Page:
Astro Boy (1980) 40th Anniversary

It’s the 40th Anniversary of Astro’s colour version this year!

A fact which makes me realise that this particular show and I are getting on a bit (I’m pretty close to the same age now :D). Of course, we all know that Osamu Tezuka first had Mighty Atom debut back in the early 1950s, so the character is really getting on, but he’s also one that has remained beloved.

After the 1980s remake, there was the 2003 TV series and then a 2009 CGI feature film, and a few even more recent spin-off/versions of the hero. From memory, there’s also French production around 2019, but I can’t remember the details.

And related, there’s a still-forthcoming adaption of Pluto which I’m excited about – but basically, all this is me trying to say that I’m happy to see Astro is still someone folks want to see in action.

Astro Boy was the first anime I saw, but of course I didn’t know it was ‘anime’ then. I would have been watching re-runs in the late 1980s and I still remember that it seemed very different from other animated shows. It struck me as far ‘sadder’ actually – more willing to take the gloves off for difficult moments.

It also had everything I was looking for as a kid; a fantastically different future world, robots, battles, heaps of variety in character design, bold voice acting and even a bit of humour.

Perhaps more importantly, it had things I didn’t quite understand at the time – characters didn’t always act in ways that I grasped at first, but made me want to keep watching, to find out why they made the choices they did.

But it had something else too…

Atlas!

As much as I was definitely onboard with Astro saving the day, Atlas was compelling in a different way.

He had such a commanding voice to my young ears, he was powerful, and had a killer design and more, he was steeped in mystery. Atlas also stood out to me because he was connected to an ongoing narrative (to some extent), which immediately made him more memorable compared to other characters, since Astro is quite an episodic series.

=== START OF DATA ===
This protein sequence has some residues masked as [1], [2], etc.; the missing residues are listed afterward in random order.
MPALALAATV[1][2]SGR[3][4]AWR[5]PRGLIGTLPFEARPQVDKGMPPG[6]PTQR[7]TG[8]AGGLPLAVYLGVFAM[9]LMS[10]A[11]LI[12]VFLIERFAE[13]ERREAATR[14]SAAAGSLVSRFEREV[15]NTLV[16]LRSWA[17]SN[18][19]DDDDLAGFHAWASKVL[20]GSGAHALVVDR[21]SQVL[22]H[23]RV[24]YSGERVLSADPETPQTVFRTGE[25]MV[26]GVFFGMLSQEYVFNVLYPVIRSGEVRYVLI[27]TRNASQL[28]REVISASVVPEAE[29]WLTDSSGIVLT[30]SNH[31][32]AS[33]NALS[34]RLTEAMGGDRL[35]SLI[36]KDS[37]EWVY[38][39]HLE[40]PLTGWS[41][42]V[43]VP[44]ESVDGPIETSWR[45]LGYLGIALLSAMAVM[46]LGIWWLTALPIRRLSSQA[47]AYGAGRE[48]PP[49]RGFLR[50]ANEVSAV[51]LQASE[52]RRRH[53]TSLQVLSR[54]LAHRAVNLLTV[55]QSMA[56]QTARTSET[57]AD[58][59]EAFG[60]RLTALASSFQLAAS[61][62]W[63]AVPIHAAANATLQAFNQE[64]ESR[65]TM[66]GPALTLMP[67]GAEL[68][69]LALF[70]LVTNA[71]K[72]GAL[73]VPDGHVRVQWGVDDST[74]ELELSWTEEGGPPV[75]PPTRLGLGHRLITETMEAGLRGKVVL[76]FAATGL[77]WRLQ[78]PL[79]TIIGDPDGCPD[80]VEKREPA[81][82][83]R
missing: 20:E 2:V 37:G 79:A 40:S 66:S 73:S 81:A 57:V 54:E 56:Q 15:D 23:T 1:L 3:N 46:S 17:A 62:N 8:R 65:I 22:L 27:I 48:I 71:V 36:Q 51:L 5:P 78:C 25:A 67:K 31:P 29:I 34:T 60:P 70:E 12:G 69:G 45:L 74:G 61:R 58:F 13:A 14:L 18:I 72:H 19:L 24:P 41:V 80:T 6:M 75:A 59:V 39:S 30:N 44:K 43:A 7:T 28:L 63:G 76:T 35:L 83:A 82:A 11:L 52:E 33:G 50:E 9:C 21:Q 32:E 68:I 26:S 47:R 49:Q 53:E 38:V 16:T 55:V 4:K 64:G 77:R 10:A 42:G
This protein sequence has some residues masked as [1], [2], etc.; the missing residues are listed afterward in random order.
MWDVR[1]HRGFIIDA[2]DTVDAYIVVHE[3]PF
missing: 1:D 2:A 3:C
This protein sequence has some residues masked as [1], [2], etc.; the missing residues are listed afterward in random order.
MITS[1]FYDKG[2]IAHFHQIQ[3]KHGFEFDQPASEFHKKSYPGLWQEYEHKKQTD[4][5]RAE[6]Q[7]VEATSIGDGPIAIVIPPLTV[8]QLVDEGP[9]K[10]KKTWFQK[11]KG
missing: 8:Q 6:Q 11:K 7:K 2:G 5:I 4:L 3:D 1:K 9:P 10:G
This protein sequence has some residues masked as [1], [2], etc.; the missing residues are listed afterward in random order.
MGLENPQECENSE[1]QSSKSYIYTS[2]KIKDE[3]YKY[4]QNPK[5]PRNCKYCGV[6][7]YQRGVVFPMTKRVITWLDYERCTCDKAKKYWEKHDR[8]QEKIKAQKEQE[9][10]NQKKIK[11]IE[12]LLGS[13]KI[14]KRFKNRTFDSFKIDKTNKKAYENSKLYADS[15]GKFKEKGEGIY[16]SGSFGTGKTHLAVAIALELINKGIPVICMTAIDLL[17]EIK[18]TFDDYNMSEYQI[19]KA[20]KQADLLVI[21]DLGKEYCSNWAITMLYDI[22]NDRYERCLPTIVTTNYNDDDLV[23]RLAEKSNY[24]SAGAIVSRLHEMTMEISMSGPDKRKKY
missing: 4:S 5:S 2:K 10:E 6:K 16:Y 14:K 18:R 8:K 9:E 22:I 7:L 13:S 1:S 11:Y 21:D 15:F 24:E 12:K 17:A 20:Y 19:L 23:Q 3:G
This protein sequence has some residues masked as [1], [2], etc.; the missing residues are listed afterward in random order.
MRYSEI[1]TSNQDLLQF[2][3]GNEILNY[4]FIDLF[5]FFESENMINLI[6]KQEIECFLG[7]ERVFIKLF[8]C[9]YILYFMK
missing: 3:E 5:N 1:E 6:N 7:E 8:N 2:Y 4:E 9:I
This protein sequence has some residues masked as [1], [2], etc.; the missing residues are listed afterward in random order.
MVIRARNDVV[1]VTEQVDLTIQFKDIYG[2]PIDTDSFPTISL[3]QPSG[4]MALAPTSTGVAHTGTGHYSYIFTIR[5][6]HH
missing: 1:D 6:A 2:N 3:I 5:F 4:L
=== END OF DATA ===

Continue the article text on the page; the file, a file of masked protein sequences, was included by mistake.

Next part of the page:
But I think the most important thing about Atlas was that he was probably the first example I’d seen of a redemption arc – but I won’t spoil things here. Instead, I’ll just say that for one of the antagonists, he is portrayed sympathetically enough at times, so that as a kid (and probably when I re-watch the series) I felt for him.

Years later, I found out that Atlas had a fairly different role in the 1950s and 1960s and so that’s part of why I’ve only seen few of those episodes from the black and white series. I also discovered (when I received a very cool tin/boxed set for one birthday or another) that Australian broadcast had skipped over the true opening – and thus I was missing some key information about Atlas.

It’s been maybe ten years since I last watched all the 1980s Astro episodes but I did use the The Wreck Of The Titan in class one year, which is probably a fair example of what I think of when I consider Astro to be a kids show that doesn’t shy away from the sad moments.

So for the 40th anniversary of the colour series I think I might do a few more posts on Astro Boy over the next few months!

And as a final note (something I’ll probably come back to in another post) – the 1980s version has a great jazz fusion OST (well, not all tracks are such).

But during the ‘Astro vs Atlas’ battle theme, which I’ll try include below, I think it’s clear that the Seatbelts gave a nod to this piece in their Cowboy Bebop opener Tank!

Metropolis (Metoroporisu)

Metropolis (Metoroporisu) 2001